Early in 1864, Forrest conducted raids in Western Tennessee and Kentucky. He took Union City capturing 475 Union soldiers with a bluff, without firing a shot. At Paducah KY, Forrest was unable to take Fort Anderson which was protected by gunboats. The time was also utilized to rest and resupply his men and horses.
Fort Pillow was meant to protect the Mississippi but by 1864 it was a base of support for Yankees to raid the Confederate countryside and as a center of illegal cotton trade. Union General Sherman actually directed Fort Pillow to be evacuated but his order was disobeyed. There was a lot of geographical relief including gullies and mounds around the fort offering cover and high ground to attack. The Union commander at the fort was killed and the second in command refused to surrender although his position was untenable. He thought Forrest was again bluffing when he demanded the fort be surrendered. In the battle, Forrest lost just twenty men killed and 80 wounded while there were 600 Union troops killed, wounded (100) or captured (200). Reports of torture were never substantiated even though there were Congressional investigations. There was evidence of some killings after the surrender but Forrest was at a distance of a half mile from the fort Thousands of copies of the Congressional report were circulated before the 1864 Presidential election to drum up support for the War and the Republicans. The reports also helped US Colored Troops recruiting as they vowed revenge. Flames of racial animosity were deliberately fanned.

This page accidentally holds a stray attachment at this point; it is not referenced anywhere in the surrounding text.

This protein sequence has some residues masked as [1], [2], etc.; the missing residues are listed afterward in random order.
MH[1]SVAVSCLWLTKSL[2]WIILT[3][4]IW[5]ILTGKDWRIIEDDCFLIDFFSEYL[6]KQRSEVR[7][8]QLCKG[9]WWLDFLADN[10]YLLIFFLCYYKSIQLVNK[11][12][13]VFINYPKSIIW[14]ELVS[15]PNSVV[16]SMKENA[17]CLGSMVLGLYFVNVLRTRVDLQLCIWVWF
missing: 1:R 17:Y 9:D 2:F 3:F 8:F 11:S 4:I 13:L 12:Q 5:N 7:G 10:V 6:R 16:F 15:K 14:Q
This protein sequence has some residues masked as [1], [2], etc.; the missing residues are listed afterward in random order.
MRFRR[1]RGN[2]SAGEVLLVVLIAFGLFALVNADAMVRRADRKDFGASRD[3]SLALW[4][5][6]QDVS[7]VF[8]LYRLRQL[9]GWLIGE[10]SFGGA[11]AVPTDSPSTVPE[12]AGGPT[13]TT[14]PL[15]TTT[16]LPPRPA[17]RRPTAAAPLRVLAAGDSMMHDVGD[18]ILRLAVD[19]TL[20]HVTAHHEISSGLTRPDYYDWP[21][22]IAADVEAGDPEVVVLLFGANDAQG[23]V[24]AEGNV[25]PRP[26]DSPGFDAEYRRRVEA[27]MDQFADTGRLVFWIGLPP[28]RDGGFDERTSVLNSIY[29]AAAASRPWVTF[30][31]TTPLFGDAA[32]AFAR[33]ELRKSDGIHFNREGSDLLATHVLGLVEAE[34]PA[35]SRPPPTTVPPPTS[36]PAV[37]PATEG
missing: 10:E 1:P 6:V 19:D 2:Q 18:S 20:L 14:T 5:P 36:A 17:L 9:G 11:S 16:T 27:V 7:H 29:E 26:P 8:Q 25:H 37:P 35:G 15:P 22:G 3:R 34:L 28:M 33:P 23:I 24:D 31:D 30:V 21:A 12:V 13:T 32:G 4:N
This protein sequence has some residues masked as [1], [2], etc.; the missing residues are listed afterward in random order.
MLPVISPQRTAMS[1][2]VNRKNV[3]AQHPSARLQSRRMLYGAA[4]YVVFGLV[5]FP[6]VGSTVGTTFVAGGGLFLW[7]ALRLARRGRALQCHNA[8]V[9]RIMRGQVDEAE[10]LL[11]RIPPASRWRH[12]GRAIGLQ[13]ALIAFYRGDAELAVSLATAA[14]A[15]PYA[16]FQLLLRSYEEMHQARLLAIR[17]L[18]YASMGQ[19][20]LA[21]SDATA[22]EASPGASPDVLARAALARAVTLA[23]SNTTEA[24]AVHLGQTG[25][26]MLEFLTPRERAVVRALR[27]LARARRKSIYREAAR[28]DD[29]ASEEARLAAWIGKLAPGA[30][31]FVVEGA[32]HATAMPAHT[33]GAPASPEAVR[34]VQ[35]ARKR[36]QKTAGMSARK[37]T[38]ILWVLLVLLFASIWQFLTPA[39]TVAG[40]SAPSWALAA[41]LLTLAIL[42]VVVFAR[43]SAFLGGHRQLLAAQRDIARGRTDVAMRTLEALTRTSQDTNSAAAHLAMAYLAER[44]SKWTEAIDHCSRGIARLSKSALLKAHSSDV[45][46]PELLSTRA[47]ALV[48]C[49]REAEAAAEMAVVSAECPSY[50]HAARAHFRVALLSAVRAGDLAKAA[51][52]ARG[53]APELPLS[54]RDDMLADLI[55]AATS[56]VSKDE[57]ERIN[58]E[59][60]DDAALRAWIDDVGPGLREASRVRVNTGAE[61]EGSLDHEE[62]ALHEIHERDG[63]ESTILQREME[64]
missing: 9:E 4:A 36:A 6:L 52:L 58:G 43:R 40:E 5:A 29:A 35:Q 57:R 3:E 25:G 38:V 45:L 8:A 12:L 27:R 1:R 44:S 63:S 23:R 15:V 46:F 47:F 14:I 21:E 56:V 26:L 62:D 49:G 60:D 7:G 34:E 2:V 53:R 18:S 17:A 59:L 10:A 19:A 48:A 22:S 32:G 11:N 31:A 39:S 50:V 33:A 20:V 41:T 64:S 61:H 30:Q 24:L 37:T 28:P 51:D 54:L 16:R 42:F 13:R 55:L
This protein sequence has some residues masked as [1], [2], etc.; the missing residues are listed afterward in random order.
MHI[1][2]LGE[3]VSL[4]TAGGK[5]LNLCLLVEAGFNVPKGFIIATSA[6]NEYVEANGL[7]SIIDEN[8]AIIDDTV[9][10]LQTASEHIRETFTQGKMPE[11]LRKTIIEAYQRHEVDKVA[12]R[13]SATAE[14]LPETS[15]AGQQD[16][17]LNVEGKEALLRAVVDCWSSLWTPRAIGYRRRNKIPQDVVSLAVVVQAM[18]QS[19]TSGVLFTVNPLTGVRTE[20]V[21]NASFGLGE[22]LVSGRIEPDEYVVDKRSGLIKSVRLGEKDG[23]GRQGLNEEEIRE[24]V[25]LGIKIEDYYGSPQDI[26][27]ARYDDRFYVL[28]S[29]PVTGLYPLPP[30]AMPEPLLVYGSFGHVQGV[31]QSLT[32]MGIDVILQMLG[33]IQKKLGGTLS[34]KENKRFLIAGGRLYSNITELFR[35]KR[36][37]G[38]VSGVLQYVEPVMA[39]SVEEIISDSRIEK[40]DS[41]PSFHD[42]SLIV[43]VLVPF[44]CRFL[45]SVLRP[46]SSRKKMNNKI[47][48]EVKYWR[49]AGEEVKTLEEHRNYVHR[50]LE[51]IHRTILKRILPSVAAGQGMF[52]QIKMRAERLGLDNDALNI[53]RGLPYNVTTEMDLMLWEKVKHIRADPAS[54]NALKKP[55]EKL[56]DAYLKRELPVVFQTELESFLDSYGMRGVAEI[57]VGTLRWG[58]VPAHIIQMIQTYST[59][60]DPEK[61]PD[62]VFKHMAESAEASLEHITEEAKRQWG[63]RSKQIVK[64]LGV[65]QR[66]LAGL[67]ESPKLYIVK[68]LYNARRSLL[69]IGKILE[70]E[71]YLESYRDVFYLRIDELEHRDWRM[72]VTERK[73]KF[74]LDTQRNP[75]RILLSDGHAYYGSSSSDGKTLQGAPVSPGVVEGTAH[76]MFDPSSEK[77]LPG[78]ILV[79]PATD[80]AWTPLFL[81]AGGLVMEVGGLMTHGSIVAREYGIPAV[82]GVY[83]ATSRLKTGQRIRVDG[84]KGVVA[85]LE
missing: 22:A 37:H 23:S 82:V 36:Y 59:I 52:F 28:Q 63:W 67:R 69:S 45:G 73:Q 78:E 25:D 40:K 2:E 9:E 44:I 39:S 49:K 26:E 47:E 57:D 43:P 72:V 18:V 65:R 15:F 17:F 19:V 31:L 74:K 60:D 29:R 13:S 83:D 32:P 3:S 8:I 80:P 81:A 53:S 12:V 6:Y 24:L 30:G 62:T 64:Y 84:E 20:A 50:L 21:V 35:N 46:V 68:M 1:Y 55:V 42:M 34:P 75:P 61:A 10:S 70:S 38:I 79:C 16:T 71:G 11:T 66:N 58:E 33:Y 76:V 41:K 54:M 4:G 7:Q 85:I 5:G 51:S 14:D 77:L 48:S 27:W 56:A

In the summer of 1864, Forrest defended Mississippi while Sherman defended his supply lines. At Brice's Cross Road, Forrest's troops routed experienced Union troops in a brilliant victory. At Harrisburg, S.D.Lee and Forrest sustained casualties but the Union forces retreated again. Forrest took advantage of action in the southern part of the state to launch an attack on Memphis which required Union forces to be brought back up to defend occupied Memphis. But, ultimately, Sherman's supply lines remained secure and Forrest lost many men and horses.
In September 1864 Sherman took Atlanta. Forrest was released to attack his supply lines and he was successful in destroying Tennessee and Alabama railroads and ironclad steamers but his efforts were too late for a major impact.